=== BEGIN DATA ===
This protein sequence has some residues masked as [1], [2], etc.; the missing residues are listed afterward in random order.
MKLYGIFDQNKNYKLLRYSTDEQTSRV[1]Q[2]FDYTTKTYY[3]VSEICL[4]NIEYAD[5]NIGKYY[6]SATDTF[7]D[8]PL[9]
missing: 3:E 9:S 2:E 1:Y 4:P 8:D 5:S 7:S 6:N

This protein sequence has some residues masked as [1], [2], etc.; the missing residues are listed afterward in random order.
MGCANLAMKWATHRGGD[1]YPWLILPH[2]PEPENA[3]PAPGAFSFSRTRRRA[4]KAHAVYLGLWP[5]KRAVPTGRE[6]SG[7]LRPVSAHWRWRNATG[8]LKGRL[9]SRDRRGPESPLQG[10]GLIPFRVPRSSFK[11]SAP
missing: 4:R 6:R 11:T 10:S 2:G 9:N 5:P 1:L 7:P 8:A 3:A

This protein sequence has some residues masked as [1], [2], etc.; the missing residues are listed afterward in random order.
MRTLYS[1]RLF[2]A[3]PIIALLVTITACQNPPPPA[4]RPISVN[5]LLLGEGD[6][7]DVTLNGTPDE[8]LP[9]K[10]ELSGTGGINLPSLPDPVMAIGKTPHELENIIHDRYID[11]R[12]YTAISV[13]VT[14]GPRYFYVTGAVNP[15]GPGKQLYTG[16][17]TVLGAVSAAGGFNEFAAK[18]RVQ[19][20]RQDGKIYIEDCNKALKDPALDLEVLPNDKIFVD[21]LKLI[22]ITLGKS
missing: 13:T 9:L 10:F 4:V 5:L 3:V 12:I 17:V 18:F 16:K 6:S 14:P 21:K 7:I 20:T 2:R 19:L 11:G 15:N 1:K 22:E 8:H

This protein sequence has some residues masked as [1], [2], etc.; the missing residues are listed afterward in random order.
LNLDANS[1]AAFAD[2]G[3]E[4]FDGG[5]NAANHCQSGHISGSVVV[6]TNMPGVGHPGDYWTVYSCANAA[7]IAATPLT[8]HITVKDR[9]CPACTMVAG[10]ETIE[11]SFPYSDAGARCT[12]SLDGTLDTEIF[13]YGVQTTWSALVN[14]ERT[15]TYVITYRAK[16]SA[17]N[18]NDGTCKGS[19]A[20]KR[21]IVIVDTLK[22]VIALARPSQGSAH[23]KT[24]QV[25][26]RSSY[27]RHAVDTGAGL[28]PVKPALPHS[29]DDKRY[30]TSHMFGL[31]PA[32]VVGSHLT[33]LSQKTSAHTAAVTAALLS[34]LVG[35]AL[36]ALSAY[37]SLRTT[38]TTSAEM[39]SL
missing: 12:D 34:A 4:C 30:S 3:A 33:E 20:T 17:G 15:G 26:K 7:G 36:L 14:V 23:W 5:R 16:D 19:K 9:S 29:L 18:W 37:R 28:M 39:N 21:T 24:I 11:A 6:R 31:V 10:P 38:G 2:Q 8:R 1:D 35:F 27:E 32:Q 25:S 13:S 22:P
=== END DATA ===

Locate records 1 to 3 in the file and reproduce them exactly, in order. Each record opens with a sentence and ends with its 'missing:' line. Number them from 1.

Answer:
This protein sequence has some residues masked as [1], [2], etc.; the missing residues are listed afterward in random order.
MKLYGIFDQNKNYKLLRYSTDEQTSRV[1]Q[2]FDYTTKTYY[3]VSEICL[4]NIEYAD[5]NIGKYY[6]SATDTF[7]D[8]PL[9]
missing: 3:E 9:S 2:E 1:Y 4:P 8:D 5:S 7:S 6:N

This protein sequence has some residues masked as [1], [2], etc.; the missing residues are listed afterward in random order.
MGCANLAMKWATHRGGD[1]YPWLILPH[2]PEPENA[3]PAPGAFSFSRTRRRA[4]KAHAVYLGLWP[5]KRAVPTGRE[6]SG[7]LRPVSAHWRWRNATG[8]LKGRL[9]SRDRRGPESPLQG[10]GLIPFRVPRSSFK[11]SAP
missing: 4:R 6:R 11:T 10:S 2:G 9:N 5:P 1:L 7:P 8:A 3:A

This protein sequence has some residues masked as [1], [2], etc.; the missing residues are listed afterward in random order.
MRTLYS[1]RLF[2]A[3]PIIALLVTITACQNPPPPA[4]RPISVN[5]LLLGEGD[6][7]DVTLNGTPDE[8]LP[9]K[10]ELSGTGGINLPSLPDPVMAIGKTPHELENIIHDRYID[11]R[12]YTAISV[13]VT[14]GPRYFYVTGAVNP[15]GPGKQLYTG[16][17]TVLGAVSAAGGFNEFAAK[18]RVQ[19][20]RQDGKIYIEDCNKALKDPALDLEVLPNDKIFVD[21]LKLI[22]ITLGKS
missing: 13:T 9:L 10:F 4:V 5:L 3:V 12:I 17:V 18:F 16:K 6:S 14:P 21:K 7:I 20:T 2:R 19:L 11:G 15:N 1:K 22:E 8:H